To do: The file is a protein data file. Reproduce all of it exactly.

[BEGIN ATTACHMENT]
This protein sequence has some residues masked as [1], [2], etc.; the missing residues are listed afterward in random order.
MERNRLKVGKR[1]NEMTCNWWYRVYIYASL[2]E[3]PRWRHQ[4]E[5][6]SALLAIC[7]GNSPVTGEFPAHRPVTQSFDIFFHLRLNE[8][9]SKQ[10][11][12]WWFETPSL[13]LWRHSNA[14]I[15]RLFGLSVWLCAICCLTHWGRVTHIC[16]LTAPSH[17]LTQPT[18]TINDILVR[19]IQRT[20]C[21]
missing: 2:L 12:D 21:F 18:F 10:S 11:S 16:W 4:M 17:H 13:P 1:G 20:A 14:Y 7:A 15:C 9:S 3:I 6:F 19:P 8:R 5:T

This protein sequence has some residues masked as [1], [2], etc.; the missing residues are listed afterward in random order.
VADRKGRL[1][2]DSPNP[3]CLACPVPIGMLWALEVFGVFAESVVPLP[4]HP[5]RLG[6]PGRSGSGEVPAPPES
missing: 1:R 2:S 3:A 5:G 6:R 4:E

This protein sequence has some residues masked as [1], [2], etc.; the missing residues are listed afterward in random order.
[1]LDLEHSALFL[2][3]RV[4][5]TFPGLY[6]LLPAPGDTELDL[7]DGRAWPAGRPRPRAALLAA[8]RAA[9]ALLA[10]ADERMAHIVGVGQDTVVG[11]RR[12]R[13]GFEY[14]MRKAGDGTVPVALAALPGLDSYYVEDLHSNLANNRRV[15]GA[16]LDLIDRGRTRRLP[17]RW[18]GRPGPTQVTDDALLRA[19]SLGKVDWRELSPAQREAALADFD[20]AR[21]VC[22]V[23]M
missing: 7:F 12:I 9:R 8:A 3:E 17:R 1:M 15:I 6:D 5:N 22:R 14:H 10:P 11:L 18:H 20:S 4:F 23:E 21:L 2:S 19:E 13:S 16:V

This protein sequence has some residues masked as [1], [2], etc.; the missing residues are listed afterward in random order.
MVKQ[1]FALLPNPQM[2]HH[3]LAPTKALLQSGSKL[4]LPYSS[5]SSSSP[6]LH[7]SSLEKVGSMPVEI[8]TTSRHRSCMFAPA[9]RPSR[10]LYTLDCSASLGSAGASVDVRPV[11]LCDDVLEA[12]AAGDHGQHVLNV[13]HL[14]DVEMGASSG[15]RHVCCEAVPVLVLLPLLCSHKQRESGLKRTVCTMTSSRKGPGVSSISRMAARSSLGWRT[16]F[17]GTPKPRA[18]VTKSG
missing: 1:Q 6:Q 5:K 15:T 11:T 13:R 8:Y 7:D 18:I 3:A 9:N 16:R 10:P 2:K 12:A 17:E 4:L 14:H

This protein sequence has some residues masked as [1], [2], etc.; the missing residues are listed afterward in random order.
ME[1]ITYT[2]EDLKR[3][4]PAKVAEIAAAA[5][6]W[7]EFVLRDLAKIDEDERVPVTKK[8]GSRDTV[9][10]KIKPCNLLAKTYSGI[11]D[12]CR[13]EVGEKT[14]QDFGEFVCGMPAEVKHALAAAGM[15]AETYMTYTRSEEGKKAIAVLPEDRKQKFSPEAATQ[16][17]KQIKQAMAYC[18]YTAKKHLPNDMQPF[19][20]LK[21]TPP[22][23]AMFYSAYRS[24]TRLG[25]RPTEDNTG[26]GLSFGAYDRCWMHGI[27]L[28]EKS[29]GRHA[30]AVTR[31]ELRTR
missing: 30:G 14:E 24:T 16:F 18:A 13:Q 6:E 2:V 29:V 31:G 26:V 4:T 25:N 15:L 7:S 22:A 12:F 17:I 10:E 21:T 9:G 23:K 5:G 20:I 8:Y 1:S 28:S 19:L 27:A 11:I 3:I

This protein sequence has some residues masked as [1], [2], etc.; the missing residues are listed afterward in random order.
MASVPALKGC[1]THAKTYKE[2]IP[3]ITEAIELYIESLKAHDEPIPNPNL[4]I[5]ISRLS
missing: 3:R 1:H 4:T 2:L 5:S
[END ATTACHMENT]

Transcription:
This protein sequence has some residues masked as [1], [2], etc.; the missing residues are listed afterward in random order.
MERNRLKVGKR[1]NEMTCNWWYRVYIYASL[2]E[3]PRWRHQ[4]E[5][6]SALLAIC[7]GNSPVTGEFPAHRPVTQSFDIFFHLRLNE[8][9]SKQ[10][11][12]WWFETPSL[13]LWRHSNA[14]I[15]RLFGLSVWLCAICCLTHWGRVTHIC[16]LTAPSH[17]LTQPT[18]TINDILVR[19]IQRT[20]C[21]
missing: 2:L 12:D 21:F 18:F 10:S 11:S 16:W 4:M 17:H 13:P 1:G 20:A 14:Y 7:A 15:C 9:S 3:I 6:F 19:P 8:R 5:T

This protein sequence has some residues masked as [1], [2], etc.; the missing residues are listed afterward in random order.
VADRKGRL[1][2]DSPNP[3]CLACPVPIGMLWALEVFGVFAESVVPLP[4]HP[5]RLG[6]PGRSGSGEVPAPPES
missing: 1:R 2:S 3:A 5:G 6:R 4:E

This protein sequence has some residues masked as [1], [2], etc.; the missing residues are listed afterward in random order.
[1]LDLEHSALFL[2][3]RV[4][5]TFPGLY[6]LLPAPGDTELDL[7]DGRAWPAGRPRPRAALLAA[8]RAA[9]ALLA[10]ADERMAHIVGVGQDTVVG[11]RR[12]R[13]GFEY[14]MRKAGDGTVPVALAALPGLDSYYVEDLHSNLANNRRV[15]GA[16]LDLIDRGRTRRLP[17]RW[18]GRPGPTQVTDDALLRA[19]SLGKVDWRELSPAQREAALADFD[20]AR[21]VC[22]V[23]M
missing: 7:F 12:I 9:R 8:A 3:E 17:R 1:M 15:I 6:D 5:N 22:R 14:H 10:P 11:L 18:H 20:S 4:F 23:E 21:L 2:S 19:E 13:S 16:V

This protein sequence has some residues masked as [1], [2], etc.; the missing residues are listed afterward in random order.
MVKQ[1]FALLPNPQM[2]HH[3]LAPTKALLQSGSKL[4]LPYSS[5]SSSSP[6]LH[7]SSLEKVGSMPVEI[8]TTSRHRSCMFAPA[9]RPSR[10]LYTLDCSASLGSAGASVDVRPV[11]LCDDVLEA[12]AAGDHGQHVLNV[13]HL[14]DVEMGASSG[15]RHVCCEAVPVLVLLPLLCSHKQRESGLKRTVCTMTSSRKGPGVSSISRMAARSSLGWRT[16]F[17]GTPKPRA[18]VTKSG
missing: 1:Q 6:Q 5:K 15:T 11:T 13:R 8:Y 7:D 18:I 3:A 9:N 16:R 10:P 2:K 12:A 17:E 4:L 14:H

This protein sequence has some residues masked as [1], [2], etc.; the missing residues are listed afterward in random order.
ME[1]ITYT[2]EDLKR[3][4]PAKVAEIAAAA[5][6]W[7]EFVLRDLAKIDEDERVPVTKK[8]GSRDTV[9][10]KIKPCNLLAKTYSGI[11]D[12]CR[13]EVGEKT[14]QDFGEFVCGMPAEVKHALAAAGM[15]AETYMTYTRSEEGKKAIAVLPEDRKQKFSPEAATQ[16][17]KQIKQAMAYC[18]YTAKKHLPNDMQPF[19][20]LK[21]TPP[22][23]AMFYSAYRS[24]TRLG[25]RPTEDNTG[26]GLSFGAYDRCWMHGI[27]L[28]EKS[29]GRHA[30]AVTR[31]ELRTR
missing: 30:G 14:E 24:T 16:F 18:A 13:Q 6:E 2:V 29:V 31:G 26:V 4:T 25:N 15:L 7:S 22:A 12:F 17:I 10:E 21:T 9:G 23:K 5:G 20:I 8:Y 1:S 28:S 19:L 27:A 11:I 3:I

This protein sequence has some residues masked as [1], [2], etc.; the missing residues are listed afterward in random order.
MASVPALKGC[1]THAKTYKE[2]IP[3]ITEAIELYIESLKAHDEPIPNPNL[4]I[5]ISRLS
missing: 3:R 1:H 4:T 2:L 5:S